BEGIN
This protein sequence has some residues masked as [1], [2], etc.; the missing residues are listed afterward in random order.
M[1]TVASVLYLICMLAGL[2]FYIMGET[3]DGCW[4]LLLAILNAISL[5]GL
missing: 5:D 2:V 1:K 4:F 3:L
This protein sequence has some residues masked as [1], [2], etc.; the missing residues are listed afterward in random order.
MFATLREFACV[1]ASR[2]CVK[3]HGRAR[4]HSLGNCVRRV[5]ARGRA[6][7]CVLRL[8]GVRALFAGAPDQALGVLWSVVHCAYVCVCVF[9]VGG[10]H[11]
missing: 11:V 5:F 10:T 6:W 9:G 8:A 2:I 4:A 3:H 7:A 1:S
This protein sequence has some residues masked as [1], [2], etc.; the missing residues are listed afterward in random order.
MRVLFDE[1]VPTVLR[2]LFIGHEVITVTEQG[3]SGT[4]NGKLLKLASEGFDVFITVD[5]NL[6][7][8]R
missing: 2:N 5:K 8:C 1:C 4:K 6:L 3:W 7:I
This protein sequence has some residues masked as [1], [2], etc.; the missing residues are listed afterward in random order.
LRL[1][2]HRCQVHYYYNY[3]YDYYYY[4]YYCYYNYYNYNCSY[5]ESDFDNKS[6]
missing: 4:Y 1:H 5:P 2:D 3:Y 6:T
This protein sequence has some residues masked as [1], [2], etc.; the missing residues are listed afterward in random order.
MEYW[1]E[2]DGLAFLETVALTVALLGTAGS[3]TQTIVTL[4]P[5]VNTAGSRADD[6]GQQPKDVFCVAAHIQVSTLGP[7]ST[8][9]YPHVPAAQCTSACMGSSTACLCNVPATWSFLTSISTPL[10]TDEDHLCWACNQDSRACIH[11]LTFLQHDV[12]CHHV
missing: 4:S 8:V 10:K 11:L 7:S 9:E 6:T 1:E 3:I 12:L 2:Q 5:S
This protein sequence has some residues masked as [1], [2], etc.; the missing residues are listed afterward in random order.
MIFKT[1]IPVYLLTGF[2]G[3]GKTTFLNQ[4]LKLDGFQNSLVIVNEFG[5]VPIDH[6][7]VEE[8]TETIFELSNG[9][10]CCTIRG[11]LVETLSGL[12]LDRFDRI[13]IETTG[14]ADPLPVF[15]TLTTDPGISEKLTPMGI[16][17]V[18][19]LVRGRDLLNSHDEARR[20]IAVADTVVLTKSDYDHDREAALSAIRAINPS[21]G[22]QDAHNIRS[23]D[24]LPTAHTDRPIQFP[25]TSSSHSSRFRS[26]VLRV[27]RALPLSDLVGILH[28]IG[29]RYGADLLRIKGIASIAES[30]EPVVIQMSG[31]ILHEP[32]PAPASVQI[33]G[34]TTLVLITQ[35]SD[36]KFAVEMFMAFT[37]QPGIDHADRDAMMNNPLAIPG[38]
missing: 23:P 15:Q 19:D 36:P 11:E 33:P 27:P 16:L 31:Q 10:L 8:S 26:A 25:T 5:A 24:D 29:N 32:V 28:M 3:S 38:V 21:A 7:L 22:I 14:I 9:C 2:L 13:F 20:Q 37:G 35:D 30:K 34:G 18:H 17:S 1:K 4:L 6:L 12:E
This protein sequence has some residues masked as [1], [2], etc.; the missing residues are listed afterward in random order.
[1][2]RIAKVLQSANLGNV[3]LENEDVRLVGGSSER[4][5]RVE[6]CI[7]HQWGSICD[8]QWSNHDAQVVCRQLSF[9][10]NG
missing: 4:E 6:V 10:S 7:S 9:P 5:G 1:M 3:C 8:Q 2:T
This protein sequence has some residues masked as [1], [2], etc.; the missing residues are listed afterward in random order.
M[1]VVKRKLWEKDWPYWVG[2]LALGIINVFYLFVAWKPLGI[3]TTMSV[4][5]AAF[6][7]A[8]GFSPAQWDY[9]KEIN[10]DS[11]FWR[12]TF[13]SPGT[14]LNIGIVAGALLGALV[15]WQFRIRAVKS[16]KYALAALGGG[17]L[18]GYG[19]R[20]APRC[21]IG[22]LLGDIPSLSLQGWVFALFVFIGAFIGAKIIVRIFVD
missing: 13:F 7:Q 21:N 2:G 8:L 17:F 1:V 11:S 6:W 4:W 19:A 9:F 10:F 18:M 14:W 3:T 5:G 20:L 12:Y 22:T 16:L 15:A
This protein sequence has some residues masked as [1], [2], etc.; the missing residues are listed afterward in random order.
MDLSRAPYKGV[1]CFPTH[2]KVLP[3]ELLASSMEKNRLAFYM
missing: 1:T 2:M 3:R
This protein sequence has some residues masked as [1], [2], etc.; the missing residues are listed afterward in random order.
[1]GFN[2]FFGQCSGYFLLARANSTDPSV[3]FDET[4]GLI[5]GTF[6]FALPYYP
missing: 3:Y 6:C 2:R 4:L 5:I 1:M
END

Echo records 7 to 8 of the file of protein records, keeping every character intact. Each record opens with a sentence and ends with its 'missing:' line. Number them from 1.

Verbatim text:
This protein sequence has some residues masked as [1], [2], etc.; the missing residues are listed afterward in random order.
[1][2]RIAKVLQSANLGNV[3]LENEDVRLVGGSSER[4][5]RVE[6]CI[7]HQWGSICD[8]QWSNHDAQVVCRQLSF[9][10]NG
missing: 4:E 6:V 10:S 7:S 9:P 5:G 1:M 3:C 8:Q 2:T
This protein sequence has some residues masked as [1], [2], etc.; the missing residues are listed afterward in random order.
M[1]VVKRKLWEKDWPYWVG[2]LALGIINVFYLFVAWKPLGI[3]TTMSV[4][5]AAF[6][7]A[8]GFSPAQWDY[9]KEIN[10]DS[11]FWR[12]TF[13]SPGT[14]LNIGIVAGALLGALV[15]WQFRIRAVKS[16]KYALAALGGG[17]L[18]GYG[19]R[20]APRC[21]IG[22]LLGDIPSLSLQGWVFALFVFIGAFIGAKIIVRIFVD
missing: 13:F 7:Q 21:N 2:G 8:L 17:F 1:V 11:S 6:W 4:W 19:A 9:F 10:F 18:M 14:W 3:T 5:G 20:L 12:Y 22:T 16:L 15:A